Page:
25 March 2010

Pediatric Bipolar Disorder – DSM Revision Omits

The revision of the DSM-IV does not, again, include a diagnostic category for Pediatric Bipolar Disorder. Instead, it has been proposed that a Temper Dysregulation Disorder with Dysphoria (TDD) be added, which will bring a number of young people out from the Bipolar Disorder umbrella. TDD is being mocked in the media by people who believe that children throwing temper tantrums will now have their own DSM diagnosis! (I am sure that is not the intention of those who offered this diagnostic category – what I take exception with is that there are still no pediatric BPD guidelines). This means that for likely another decade, until the next revision of the DSM, psychiatrists and psychologists working with, and diagnosing, children and adolescents with bipolar disorder will be left with no adequate guidelines. Current guidelines are for adult onset Bipolar Disorder and do not meet the specific characteristics seen with children and teens. Many practitioners end up using the diagnostic category of Mood Disorder.

For a radio interview that highlights what is happening with the DSM revisions and pediatric BPD: Scroll down to the MP3 download for the DSM revision.


Dr. and Mrs. Demetri Papolos are the premier couple addressing pediatric Bipolar Disorder. Their book, The Bipolar Child, clearly outlines the types of behaviors and emotions manifested by children who are on their way to a diagnosis of BPD. The Papolos' website is:





16 March 2010

Why Do You?

If you have ever been seriously ill or spent any kind of prolonged time in bed, you surely spent some time thinking about what you would do once you got well. Those things that are focused on probably ought to be what you do once you are on your feet (after being filtered through our God-ordained activities). I bet you weren't thinking about going to a committee meeting, volunteering for more activities, baking up a boatload of unneeded calories, or running all over creation shopping! Maybe being flat on your back even helped you, once well, to answer a resounding "No, thanks!", when asked if you would like to do something that God has not called you to do. If you're like me, you can easily create your own distractions from the goals God has given you to complete. The advantage to having had repeat episodes in the bed this past winter is that it is much easier to ask myself, "Why do you…" want to do that thing, start that project, do stuff that conflicts with what you know you need to do. How about you today? Why do you?


Dear God, May we all submit our goals and our wills to Yours. May we put You first and set up our lives so that we can minister to our spouse and our children today and to all those you have ordained for us to help. Bless our prayer life and make us fruitful for You. Amen.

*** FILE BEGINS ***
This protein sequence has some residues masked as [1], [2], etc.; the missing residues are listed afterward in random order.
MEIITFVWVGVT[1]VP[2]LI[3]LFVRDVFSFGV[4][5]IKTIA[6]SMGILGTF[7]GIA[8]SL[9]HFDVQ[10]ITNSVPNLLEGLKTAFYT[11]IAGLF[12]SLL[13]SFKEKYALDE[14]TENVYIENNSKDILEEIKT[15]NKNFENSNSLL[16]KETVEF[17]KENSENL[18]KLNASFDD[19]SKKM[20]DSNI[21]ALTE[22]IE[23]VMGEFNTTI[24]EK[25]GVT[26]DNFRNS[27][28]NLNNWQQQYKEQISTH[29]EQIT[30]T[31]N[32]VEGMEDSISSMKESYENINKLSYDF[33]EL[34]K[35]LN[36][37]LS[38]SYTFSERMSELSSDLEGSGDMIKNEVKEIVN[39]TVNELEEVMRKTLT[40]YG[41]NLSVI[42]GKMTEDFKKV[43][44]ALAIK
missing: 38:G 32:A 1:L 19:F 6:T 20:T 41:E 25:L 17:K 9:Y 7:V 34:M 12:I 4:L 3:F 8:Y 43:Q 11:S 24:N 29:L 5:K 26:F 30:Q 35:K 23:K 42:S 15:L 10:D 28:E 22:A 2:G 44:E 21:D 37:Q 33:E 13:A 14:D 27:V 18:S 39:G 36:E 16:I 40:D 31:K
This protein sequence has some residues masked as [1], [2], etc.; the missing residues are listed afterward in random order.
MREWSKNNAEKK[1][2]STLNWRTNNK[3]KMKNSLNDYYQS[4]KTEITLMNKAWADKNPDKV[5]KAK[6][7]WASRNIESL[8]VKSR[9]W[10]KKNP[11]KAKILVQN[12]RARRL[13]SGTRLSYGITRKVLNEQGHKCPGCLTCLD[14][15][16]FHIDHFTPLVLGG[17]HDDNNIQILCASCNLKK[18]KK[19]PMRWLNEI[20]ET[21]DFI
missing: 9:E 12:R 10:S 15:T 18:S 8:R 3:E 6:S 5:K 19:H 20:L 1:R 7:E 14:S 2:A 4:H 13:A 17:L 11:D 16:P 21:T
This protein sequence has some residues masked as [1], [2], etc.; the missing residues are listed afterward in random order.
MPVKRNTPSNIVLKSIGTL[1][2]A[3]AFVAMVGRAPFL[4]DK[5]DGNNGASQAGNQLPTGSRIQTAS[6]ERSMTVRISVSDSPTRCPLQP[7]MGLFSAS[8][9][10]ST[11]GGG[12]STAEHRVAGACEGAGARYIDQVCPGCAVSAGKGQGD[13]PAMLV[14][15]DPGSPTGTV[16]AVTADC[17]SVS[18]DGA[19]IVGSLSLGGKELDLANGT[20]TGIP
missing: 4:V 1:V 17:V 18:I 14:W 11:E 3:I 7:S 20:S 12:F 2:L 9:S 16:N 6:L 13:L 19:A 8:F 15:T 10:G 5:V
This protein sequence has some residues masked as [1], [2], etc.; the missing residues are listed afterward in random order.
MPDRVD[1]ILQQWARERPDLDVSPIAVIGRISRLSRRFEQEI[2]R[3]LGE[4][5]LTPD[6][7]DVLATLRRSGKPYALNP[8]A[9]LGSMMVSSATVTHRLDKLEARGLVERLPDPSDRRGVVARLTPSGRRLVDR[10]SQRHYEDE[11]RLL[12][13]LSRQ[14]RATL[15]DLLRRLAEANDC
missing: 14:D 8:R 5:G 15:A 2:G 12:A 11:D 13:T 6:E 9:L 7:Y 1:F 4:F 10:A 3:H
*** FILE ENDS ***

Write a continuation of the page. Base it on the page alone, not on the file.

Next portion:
15 March 2010

What Has God Called You To Do Today?

Are you so busy you forgot the first thing?


God gets the first fruits and that means our time. When we spend time in study and prayer, the rest of the day seems to go on track. In most areas of the country we can switch on a preaching show to listen to or we can go online, e.g.,, and listen to podcasts. In this day and age we can also download a bible to MP3, or purchase dramatized CDs or cassette, to listen to while making breakfast or driving to work or school.

The Word tells us that our spouses are to receive plenty of our time and attention (and that does not mean plenty of criticism or arguing!). After God, they get the fruits of our labors and our attention. That means we need to save some energy for them during the time that they are away from us. That relationship has to be nurtured and respected. If we are running all over creation doing stuff God may have never called us to do then there will be little left for our husbands and wives.

My prayer for today:

God help me to put you first in my life today and every day. Let me not neglect your Word and time spent with you in prayer and in listening. Make me the spouse you intended me to be and to walk the path you put before me in peace and joy. Amen.



06 March 2010

Itty Bitty Seats

Jets are fine, but the smaller flights going into and out of Norfolk can't even accommodate a standard size, or some even smaller, carry on pieces of luggage in the overhead bins. Consequently, the airline attendants pull them and they have to go in with the luggage underneath, hence no access to them if you need anything from the carryon. Furthermore, the single seats on one side have two arm rests on either side of the narrow seats that do not accommodate today's larger Americans and certainly not very comfy for my 6'3" football player-sized husband. Even my little eight-year-old could not comfortably lie down across the double seats when the arm rest was lifted. We had an evening flight that did not get in until around midnight. Bless his heart, Clark wiggled around, but could not accommodate his 4'7" frame on the two seats at least not for very long. And just try to walk down the aisle to the bathroom without bumping into about half of the people who are sitting on the aisle!

My colonial characters would certainly be astonished to be able to even fly across the country in one day and I am certain they would not be whining like me. That is one of the great things about writing historical fiction – it really readjusts my lack of gratitude when I ponder their situation vs. ours!

Today, thanking God for even itty bitty seats on planes that can take us through the air in relative comfort. What will our great-great-grandchildren travel in?

Google Analytics